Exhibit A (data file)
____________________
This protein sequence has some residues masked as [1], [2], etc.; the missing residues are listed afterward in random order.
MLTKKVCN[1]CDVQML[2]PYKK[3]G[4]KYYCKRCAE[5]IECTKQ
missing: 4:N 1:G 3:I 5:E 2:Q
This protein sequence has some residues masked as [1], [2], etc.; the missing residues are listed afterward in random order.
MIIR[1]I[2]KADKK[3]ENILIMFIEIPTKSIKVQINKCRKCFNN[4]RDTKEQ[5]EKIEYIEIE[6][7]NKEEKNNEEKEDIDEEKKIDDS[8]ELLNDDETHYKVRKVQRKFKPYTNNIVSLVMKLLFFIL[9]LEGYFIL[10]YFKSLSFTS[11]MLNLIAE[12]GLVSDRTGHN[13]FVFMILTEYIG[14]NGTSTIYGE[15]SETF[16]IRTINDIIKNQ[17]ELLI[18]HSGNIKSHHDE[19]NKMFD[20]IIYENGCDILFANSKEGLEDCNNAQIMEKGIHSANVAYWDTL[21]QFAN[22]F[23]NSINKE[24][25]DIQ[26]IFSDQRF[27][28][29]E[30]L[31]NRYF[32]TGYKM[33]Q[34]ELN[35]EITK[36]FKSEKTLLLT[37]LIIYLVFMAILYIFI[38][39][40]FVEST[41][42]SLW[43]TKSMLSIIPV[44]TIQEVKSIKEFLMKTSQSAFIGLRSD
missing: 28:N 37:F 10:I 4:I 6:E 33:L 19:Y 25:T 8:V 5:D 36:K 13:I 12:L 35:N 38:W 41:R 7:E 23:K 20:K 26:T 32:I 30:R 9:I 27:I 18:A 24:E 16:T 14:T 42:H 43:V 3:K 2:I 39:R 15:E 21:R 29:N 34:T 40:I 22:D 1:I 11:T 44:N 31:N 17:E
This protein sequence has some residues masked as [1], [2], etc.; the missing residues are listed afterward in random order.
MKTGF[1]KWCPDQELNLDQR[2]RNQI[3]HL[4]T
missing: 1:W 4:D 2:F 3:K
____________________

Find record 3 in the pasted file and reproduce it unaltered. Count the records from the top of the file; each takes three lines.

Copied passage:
This protein sequence has some residues masked as [1], [2], etc.; the missing residues are listed afterward in random order.
MKTGF[1]KWCPDQELNLDQR[2]RNQI[3]HL[4]T
missing: 1:W 4:D 2:F 3:K